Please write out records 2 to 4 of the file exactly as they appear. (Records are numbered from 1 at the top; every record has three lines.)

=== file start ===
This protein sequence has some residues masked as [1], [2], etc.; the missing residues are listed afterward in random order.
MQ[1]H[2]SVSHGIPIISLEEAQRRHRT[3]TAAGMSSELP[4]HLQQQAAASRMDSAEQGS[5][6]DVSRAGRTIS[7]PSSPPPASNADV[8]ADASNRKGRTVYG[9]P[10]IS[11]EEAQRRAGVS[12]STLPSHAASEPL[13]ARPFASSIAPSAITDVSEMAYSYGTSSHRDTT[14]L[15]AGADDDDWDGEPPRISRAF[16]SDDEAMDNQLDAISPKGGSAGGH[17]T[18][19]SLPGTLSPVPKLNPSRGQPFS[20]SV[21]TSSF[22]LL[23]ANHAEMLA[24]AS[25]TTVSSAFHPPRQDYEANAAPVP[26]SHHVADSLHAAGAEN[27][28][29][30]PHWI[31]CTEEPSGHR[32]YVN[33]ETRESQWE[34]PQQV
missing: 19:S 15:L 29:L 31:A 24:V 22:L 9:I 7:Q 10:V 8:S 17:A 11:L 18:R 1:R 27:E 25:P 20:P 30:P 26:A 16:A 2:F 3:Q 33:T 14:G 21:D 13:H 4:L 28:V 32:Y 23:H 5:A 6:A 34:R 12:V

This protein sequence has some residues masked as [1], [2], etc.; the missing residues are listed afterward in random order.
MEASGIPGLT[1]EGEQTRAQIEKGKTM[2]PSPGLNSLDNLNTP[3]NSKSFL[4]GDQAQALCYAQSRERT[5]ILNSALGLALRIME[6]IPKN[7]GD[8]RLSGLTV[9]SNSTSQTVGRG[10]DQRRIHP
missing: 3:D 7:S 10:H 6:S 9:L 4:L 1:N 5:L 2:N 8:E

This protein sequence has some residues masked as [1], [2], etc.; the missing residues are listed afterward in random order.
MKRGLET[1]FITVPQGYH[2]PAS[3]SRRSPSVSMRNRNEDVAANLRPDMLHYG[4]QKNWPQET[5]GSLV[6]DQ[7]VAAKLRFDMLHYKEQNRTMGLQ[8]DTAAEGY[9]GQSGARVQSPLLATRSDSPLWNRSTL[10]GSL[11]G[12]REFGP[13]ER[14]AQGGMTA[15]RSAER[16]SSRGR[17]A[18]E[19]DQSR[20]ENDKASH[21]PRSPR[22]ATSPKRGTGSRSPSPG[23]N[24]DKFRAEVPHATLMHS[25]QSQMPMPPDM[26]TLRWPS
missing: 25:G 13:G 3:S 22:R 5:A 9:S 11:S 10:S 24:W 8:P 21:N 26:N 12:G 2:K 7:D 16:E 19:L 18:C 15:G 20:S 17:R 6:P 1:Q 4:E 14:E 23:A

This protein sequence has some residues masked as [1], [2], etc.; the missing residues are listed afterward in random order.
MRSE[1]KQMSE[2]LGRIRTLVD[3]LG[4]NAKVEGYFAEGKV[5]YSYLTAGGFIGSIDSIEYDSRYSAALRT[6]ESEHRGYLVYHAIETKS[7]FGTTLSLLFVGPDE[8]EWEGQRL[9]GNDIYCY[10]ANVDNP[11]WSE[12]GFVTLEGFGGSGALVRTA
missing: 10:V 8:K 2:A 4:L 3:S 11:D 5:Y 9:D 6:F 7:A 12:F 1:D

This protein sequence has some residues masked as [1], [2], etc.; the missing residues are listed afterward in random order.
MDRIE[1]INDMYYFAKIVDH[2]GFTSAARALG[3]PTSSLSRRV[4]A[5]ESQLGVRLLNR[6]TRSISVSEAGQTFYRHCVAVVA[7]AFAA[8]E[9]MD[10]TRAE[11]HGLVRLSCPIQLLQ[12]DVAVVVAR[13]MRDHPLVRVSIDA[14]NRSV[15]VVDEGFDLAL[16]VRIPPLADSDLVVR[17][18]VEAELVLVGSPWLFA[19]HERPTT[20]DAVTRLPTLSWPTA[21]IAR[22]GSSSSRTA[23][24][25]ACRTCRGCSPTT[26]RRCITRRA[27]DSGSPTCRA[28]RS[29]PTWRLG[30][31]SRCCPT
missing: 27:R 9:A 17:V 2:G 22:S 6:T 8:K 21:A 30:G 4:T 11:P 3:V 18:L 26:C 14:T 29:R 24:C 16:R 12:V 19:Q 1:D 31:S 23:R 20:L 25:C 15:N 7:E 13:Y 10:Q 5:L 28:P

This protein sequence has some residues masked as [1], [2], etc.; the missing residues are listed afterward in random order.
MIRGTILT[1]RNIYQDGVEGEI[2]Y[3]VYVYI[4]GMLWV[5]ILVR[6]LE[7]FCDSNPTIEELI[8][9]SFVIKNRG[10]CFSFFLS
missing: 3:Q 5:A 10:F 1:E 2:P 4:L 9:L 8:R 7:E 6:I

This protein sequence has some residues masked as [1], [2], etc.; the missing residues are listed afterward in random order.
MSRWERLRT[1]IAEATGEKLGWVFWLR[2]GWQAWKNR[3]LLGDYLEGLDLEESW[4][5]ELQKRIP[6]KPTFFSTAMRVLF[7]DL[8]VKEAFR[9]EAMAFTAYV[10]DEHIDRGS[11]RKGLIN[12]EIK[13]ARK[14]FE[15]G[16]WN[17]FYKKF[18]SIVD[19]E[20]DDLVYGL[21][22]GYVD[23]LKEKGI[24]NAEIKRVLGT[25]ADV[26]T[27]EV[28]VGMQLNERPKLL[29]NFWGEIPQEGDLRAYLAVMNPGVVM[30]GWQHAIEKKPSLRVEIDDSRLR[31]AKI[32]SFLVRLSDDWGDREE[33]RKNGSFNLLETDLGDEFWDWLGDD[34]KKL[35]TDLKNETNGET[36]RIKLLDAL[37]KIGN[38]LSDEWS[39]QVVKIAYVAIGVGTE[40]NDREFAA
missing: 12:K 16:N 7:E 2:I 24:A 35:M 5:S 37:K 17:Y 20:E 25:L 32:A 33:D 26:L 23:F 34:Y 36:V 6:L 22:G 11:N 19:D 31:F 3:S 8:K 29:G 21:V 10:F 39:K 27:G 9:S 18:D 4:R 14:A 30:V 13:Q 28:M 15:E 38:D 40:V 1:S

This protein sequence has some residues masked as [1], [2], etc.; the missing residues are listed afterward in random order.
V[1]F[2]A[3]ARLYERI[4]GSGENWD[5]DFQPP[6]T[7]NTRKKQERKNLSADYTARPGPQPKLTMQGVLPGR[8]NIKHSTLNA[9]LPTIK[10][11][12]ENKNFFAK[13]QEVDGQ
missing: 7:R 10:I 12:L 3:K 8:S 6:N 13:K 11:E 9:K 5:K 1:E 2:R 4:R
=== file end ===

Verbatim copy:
This protein sequence has some residues masked as [1], [2], etc.; the missing residues are listed afterward in random order.
MEASGIPGLT[1]EGEQTRAQIEKGKTM[2]PSPGLNSLDNLNTP[3]NSKSFL[4]GDQAQALCYAQSRERT[5]ILNSALGLALRIME[6]IPKN[7]GD[8]RLSGLTV[9]SNSTSQTVGRG[10]DQRRIHP
missing: 3:D 7:S 10:H 6:S 9:L 4:L 1:N 5:L 2:N 8:E

This protein sequence has some residues masked as [1], [2], etc.; the missing residues are listed afterward in random order.
MKRGLET[1]FITVPQGYH[2]PAS[3]SRRSPSVSMRNRNEDVAANLRPDMLHYG[4]QKNWPQET[5]GSLV[6]DQ[7]VAAKLRFDMLHYKEQNRTMGLQ[8]DTAAEGY[9]GQSGARVQSPLLATRSDSPLWNRSTL[10]GSL[11]G[12]REFGP[13]ER[14]AQGGMTA[15]RSAER[16]SSRGR[17]A[18]E[19]DQSR[20]ENDKASH[21]PRSPR[22]ATSPKRGTGSRSPSPG[23]N[24]DKFRAEVPHATLMHS[25]QSQMPMPPDM[26]TLRWPS
missing: 25:G 13:G 3:S 22:R 5:A 9:S 11:S 10:S 24:W 8:P 21:N 26:N 12:G 2:K 7:D 16:E 19:L 18:C 15:G 20:S 17:R 6:P 1:Q 4:E 14:E 23:A

This protein sequence has some residues masked as [1], [2], etc.; the missing residues are listed afterward in random order.
MRSE[1]KQMSE[2]LGRIRTLVD[3]LG[4]NAKVEGYFAEGKV[5]YSYLTAGGFIGSIDSIEYDSRYSAALRT[6]ESEHRGYLVYHAIETKS[7]FGTTLSLLFVGPDE[8]EWEGQRL[9]GNDIYCY[10]ANVDNP[11]WSE[12]GFVTLEGFGGSGALVRTA
missing: 10:V 8:K 2:A 4:L 3:S 11:D 5:Y 9:D 6:F 7:A 12:F 1:D